How do I look after my children's teeth?
Your child’s pearly whites are one of their great assets, their glowing smile is one of the first things people see. Good oral hygiene is an important habit to instil early in life, not only for the sake of their baby teeth but also their adult teeth. Did you know that holes in your teeth are made by bacteria? Holes in baby teeth may look harmless, but they’re providing a reservoir of bacteria to attack those adult teeth as they appear. We commonly hear questions from new parents asking about oral hygiene for their children, so we’ve worked up a handy guide to help you along.
When do we need to start brushing?
As soon as the first tooth appears you need to be using a soft cloth to wipe. However, encourage wiping the gums with gauze early on to get them used to having something in the mouth.
How long do we need to brush?
Ideally, it takes 2 minutes to brush. Kids can be little speedsters though so you may find it helpful to set an egg timer (let them set it themselves if old enough), or play a favourite song and tell them to brush until the song finishes.
What should we use to clean?
Up to 1 year old: No toothpaste, use a damp face washer wrapped around your finger. Wrap your finger well! Even early and without teeth, they’ve got a strong bite on them!
After 1 year start using a small soft toothbrush. The smaller the head the better. Kids have small mouths and teeth so they need a small brush to get in there. Macleans Milk Teeth is an example of a great brush. At this age kids still, like to chew the brush and their opening for you may be limited. So use the brush, but keep the face washer handy to get hard to reach spots.
2 years old and older: Now is the time to bring in a lower fluoride children's toothpaste. Continue with the small soft toothbrush. Use small circular motions with the brush and go all the way down to the gums.
And don’t forget the floss! As soon as the teeth are touching each other we recommend flossing. The small flossettes are quite often easier the manage than the normal string.
How can I encourage my child to brush?
Start early. Even when they are infants, getting them used to a soft cloth on their gums prepares them.
Let them watch you and their sibling's brush. Kids love to mimic. A good morning and night brushing habit of your own will encourage them to do the same. Use exaggerated movements and make it look like you’re having a great time.
Let them have a go! When it’s early days we won’t expect them to brush well, but encourage them, even if it’s not as thorough as you would like. Make it a fun exercise. After they’ve had their turn, then make a game out of checking their mouth and having your own turn at cleaning for them.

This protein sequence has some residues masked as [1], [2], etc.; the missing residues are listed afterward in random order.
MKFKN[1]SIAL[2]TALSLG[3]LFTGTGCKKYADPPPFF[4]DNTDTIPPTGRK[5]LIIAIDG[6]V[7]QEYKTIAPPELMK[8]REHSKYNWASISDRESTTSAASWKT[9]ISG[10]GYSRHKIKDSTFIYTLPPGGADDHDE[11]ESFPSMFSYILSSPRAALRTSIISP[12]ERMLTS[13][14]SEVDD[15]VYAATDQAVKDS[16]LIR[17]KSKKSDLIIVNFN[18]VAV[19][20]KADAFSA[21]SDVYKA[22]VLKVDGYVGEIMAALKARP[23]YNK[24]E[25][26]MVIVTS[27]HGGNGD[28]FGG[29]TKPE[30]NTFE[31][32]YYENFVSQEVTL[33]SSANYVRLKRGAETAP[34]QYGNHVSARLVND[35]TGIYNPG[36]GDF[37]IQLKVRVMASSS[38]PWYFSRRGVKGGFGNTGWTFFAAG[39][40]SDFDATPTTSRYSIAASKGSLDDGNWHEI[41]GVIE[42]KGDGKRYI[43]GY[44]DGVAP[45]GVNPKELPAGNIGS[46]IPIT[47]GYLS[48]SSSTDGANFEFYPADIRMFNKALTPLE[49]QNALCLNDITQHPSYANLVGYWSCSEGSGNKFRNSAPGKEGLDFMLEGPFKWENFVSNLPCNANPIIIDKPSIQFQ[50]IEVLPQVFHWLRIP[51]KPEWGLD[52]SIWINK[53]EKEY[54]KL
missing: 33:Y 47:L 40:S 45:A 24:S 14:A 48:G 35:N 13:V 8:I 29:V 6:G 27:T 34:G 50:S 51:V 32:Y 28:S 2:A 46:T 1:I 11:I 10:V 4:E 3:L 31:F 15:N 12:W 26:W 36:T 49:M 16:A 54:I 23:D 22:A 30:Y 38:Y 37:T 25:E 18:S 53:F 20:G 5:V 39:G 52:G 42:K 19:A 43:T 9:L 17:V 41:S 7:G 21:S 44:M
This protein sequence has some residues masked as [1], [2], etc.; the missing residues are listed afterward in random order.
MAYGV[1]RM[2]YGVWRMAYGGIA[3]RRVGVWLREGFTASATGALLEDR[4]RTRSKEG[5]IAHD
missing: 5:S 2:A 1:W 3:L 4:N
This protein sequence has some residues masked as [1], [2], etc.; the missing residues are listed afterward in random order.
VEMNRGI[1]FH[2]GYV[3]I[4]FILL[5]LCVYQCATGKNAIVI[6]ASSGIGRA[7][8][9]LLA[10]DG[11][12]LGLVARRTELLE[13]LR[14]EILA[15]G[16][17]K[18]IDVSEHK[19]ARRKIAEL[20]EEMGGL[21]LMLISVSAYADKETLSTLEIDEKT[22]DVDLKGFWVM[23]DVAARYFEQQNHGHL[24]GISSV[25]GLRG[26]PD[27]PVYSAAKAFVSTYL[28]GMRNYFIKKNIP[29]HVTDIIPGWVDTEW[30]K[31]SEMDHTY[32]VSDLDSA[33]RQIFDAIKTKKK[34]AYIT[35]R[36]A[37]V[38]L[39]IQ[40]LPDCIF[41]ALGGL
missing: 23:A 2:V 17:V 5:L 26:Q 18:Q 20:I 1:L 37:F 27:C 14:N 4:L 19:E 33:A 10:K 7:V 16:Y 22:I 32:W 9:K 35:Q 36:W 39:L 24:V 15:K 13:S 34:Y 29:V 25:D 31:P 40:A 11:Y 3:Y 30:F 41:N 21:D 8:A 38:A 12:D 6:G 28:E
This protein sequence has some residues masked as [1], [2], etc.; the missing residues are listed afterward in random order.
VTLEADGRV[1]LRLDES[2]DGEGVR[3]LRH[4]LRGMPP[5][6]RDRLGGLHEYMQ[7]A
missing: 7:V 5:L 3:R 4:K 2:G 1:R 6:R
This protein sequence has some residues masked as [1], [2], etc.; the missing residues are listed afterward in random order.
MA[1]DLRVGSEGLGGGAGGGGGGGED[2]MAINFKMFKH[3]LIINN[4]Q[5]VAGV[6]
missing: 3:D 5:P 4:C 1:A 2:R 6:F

Songs, books and videos about brushing teeth can be helpful to make things look fun. The Wiggles also have an app which encourages and rewards brushing.
Toothbrushes with a favourite character can be helpful. Alternatively, put stickers on the handle, or get a character cup for them to use for rinsing.
For kids who are brushing on their own, something that shows them where they didn’t brush is a great tool! For example, Piksters Plaque Glo is a toothpaste which stains the plaque. When you use the provided blue light your kids can see all the bugs they didn’t brush away! It’s a great visual cue. Plaque disclosing tablets are another great tool. They turn the plaque a pinkish colour, making it obvious to your child what they need to work on.
Is your child eligible for the Child Dental Benefit Schedule?
The Child Dental Benefits Schedule (CDBS) is a scheme run by Medicare that provides eligible children up to $1,000 over 2 calendar years to pay for a range of dental services. It’s aimed at families who are already receiving other benefits, such as Family Tax Benefit A payments.
If your child is eligible, the CDBS will cover dental services including examinations, routine cleaning, repairing cracked teeth, fillings and root canals. It doesn’t cover orthodontic treatment (such as braces to straighten crooked teeth), any dental work that needs to be done in hospital, or cosmetic dental procedures (such as replacing missing teeth).
Have more questions?
To find out more please contact our friendly team to organise an appointment with one of our dentists.
By Dr. Marilyn Ong
Associate Dentist Fine Smiles Dental